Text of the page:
Protecting medical devices from ever-shifting cybersecurity threats requires an all-out, lifecycle approach that begins with early product development and extends throughout the product’s lifespan.

Today, we’re pleased to announce that industry now has advice from FDA across this product continuum with the release of a final guidance on the postmarket management of medical device cybersecurity. It joins an earlier final guidance on medical device premarket cybersecurity issued in October 2014.

suzanne-schwartz-new-dec-2016To understand why such guidance is so important for patients, caregivers and the medical device community, we need to take a step back and look at how cybersecurity fits into the medical device ecosystem.

In today’s world of medical devices that are connected to a hospital’s network or even a patient’s own Internet service at home, we see significant technological advances in patient care and, at the same time, an increase in the risk of cybersecurity breaches that could affect a device’s performance and functionality.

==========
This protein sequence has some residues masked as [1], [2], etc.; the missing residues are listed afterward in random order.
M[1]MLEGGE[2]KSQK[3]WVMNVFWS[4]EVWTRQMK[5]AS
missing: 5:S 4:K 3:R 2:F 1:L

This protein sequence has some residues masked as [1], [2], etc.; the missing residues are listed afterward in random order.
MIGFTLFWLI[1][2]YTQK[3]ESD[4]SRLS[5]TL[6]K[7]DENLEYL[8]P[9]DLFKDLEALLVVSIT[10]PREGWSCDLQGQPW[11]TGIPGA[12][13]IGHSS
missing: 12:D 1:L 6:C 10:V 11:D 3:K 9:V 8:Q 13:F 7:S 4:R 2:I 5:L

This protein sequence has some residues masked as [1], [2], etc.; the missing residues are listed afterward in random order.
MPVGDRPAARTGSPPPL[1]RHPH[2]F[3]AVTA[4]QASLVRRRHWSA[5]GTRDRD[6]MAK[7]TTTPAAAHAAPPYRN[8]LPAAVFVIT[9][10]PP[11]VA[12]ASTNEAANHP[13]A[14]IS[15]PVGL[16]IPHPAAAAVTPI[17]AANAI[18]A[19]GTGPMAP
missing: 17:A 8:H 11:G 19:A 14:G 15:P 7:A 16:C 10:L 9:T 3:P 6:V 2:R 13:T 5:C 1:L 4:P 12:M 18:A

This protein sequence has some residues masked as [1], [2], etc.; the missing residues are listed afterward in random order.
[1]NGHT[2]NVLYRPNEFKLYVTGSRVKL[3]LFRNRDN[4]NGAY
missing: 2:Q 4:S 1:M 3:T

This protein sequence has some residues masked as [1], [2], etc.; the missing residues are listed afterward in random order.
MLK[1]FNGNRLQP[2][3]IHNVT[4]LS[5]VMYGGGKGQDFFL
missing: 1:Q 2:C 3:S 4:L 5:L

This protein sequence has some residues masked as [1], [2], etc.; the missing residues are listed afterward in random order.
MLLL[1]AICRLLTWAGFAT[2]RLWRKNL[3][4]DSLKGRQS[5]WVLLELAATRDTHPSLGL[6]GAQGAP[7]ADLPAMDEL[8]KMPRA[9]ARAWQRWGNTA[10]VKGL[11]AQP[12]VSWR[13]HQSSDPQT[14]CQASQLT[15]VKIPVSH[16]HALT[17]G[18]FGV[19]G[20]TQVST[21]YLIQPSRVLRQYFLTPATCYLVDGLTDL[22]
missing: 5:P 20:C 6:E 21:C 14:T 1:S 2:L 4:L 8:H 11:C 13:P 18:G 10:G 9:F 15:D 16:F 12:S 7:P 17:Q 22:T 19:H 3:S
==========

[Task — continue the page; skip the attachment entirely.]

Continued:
The best way to combat these threats is for manufacturers to consider cybersecurity throughout the total product lifecycle of a device. In other words, manufacturers should build in cybersecurity controls when they design and develop the device to assure proper device performance in the face of cyber threats, and then they should continuously monitor and address cybersecurity concerns once the device is on the market and being used by patients.